Johnny Parkes Beside the RoadPosted Thursday, September 1, 2011, at 9:36 PM
They had great hay stacks to play hide and seek in and an orchard with wormy apples. We spent many happy hours in the shade of their big trees just enjoying being a child.
Johnny had a brilliant mind, but it was the day- to-day mundane details that somehow escaped his attention at very crucial moments. On nearly every new car that he purchased, he would forget to set the brake and the car would roll down the hill and into a fence. It was almost like a rite of passage to break the car in.
One year, several men were growing beards for the dedication of the Three Island Park. Johnny got up and began to shave only to get half-way finished when he realized what he was doing and that part of his beard was gone. These days, he would really be in vogue for style options, but at the time, it just looked a little odd.
But it was Johnny's driving skill on old Hwy 30 which made his neighbors extra cautious on the road. Dad would always used to say, "Stay on your side of the road, Johnny Parke might be coming around the corner."
I even had a friend one who misheard what Dad was saying and thought that his name was Johnny Parkes Beside the Road.
Bless his heart, he was always thinking great and grand thoughts which did not translate into safe driving habits. And most of the time, you were likely meet him on speeding along the wrong side of the road coming back from Wendell where he taught school.
Memories of Johnny's great adventures include when he drove all the way home from Twin Falls without Juanita. Needless to say, she was pretty upset when she called their son Steve to tell him that to come right back to get her.
When Johnny pulled into the driveway, Steve casually asked him where is Mom? Johnny looked a little puzzled and said, " Why, at school of course. Steve replied, "Dad, its Saturday."
Johnny got a stricken and panicked look on his face, "Don't tell your mother that I drove all the way home before I remembered, he begged." "You're too late Dad, she's already called".
Johnny was a great believer in our youth. He volunteered his time and equipment with a group of men including my dad developing the fairgrounds and race track for 4H and other activities.
A great many things interested him and and as a result, he always put 100% into all of his efforts.
Johnny lived his life with a sense of wonder. His home was filled with new and interesting things.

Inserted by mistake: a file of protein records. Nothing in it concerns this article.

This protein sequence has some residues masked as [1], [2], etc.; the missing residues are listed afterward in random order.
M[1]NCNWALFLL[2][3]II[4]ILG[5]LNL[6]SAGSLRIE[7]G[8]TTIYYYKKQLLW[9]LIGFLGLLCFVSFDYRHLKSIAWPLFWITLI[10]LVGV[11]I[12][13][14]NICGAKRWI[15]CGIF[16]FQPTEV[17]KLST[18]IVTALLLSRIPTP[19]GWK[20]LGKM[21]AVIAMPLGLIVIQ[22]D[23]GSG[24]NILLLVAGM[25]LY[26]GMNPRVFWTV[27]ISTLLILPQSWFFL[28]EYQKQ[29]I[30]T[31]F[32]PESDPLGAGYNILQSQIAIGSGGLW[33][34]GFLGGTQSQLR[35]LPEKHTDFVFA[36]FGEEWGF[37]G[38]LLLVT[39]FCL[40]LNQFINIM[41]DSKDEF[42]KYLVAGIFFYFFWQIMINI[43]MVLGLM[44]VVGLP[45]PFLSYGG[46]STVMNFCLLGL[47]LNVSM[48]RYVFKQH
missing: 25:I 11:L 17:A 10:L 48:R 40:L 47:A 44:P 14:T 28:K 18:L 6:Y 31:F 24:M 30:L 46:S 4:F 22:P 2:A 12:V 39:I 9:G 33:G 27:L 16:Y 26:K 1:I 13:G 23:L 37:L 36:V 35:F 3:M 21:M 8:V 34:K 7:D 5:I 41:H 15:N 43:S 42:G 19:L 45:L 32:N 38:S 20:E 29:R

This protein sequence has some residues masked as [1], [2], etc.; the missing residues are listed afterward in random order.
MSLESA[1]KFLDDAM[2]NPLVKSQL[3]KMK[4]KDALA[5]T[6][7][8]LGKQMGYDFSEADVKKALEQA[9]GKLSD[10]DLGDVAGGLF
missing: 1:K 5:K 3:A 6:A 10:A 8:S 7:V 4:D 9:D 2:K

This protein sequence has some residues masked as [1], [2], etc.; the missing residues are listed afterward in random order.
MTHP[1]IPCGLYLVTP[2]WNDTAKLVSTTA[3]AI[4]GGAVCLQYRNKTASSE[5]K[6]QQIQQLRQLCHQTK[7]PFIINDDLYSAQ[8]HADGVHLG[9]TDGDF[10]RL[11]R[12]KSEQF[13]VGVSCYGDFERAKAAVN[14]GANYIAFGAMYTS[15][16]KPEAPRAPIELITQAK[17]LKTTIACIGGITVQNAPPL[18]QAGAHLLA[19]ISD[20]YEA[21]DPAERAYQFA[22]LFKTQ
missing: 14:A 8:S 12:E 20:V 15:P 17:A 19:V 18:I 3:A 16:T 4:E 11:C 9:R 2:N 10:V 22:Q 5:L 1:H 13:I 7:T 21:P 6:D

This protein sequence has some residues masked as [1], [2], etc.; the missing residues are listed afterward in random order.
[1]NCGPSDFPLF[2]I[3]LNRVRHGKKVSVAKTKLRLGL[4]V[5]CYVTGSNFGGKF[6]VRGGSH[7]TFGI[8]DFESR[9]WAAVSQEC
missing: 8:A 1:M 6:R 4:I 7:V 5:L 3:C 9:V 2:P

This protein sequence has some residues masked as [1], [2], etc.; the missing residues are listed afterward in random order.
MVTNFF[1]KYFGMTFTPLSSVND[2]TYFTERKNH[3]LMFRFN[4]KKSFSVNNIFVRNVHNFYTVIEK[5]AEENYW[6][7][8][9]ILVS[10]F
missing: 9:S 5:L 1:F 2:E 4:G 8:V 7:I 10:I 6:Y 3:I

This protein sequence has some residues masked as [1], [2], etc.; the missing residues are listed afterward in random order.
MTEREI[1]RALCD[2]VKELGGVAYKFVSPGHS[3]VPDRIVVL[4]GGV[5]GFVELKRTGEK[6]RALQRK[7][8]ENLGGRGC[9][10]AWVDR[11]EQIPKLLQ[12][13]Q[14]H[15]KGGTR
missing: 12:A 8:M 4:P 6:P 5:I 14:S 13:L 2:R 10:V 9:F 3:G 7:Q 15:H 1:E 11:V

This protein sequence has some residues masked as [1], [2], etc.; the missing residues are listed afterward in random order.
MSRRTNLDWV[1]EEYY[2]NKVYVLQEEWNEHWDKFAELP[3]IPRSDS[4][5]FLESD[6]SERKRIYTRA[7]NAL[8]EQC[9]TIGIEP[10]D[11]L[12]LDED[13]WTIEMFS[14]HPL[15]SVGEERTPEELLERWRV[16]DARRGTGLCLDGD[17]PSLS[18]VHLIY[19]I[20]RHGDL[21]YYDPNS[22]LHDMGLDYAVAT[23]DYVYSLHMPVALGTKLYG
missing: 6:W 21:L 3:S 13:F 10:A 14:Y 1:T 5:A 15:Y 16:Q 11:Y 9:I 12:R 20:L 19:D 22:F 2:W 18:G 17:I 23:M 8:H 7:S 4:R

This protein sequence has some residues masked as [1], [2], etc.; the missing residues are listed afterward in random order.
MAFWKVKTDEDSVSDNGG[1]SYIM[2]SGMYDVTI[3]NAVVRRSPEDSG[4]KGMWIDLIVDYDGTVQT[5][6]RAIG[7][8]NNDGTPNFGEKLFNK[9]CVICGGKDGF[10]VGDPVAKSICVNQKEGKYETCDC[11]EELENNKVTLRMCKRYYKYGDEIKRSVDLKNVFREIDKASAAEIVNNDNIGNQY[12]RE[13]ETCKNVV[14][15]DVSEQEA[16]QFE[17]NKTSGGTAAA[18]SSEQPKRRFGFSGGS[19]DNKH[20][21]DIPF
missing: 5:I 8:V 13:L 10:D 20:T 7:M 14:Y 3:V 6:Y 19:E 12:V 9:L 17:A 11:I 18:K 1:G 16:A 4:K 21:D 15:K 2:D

As a little girl, I was given a painted soldier made from a whiskey bottle. Some of the trim has worn away, but the colors are still very bright and lively. My little soldier has moved with me to several states over the past 30 or so years.
Johnny and Juanita were one of the cornerstones of our youth. Some of our very best memories involved the ranch life that we shared with them. Juanita is still a precious friend to our family.
Their daughter, Vickie and her husband Dale Smith are tireless volunteers for the community. Their son Steve taught my brothers character lessons when they became too rowdy.
Our lives are still intersected in a wonderful way. Time and distance has not diminished the pleasure of our memories. Johnny was a very unique individual who never ceased to amaze his family and friends with his accomplishments.
THINK ON THIS AND SMILE!
Somewhere, a brand new Salmon Pink Mustang is slowing moving backwards down a driveway fulfilling its own rite of passage.
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Walking the Fence Line
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Fixing fence is the one of the hardest jobs on a ranch. I no longer live on a ranch, but I do know what hard work is. Fences are everyone's concern, but nowadays,the "hole" is always your neighbor's side not your own. It used to be that you would respect your neighbor and mend the fence together. If their cows got in your field, a simple phone call resolved the problem. You might even saddle up your own horse and help them gather them up. We need more people who are willing to roll their sleeves up and fix the fence regardless of who your neighbor is. There are people in this country who need to be reminded that a fence is like the way you should conduct your life. Your posts should be straight and neat. The wire needs to be stretched tight and your gate might be closed, but can still be easily opened. And most of all, we can all saddle up together and ride the range, it won't matter if you have an Appaloosa, Quarter Horse or Thoroughbred. The cows still have to be gathered, fences have to be fixed, and the range is a wide open space of opportunity for us all.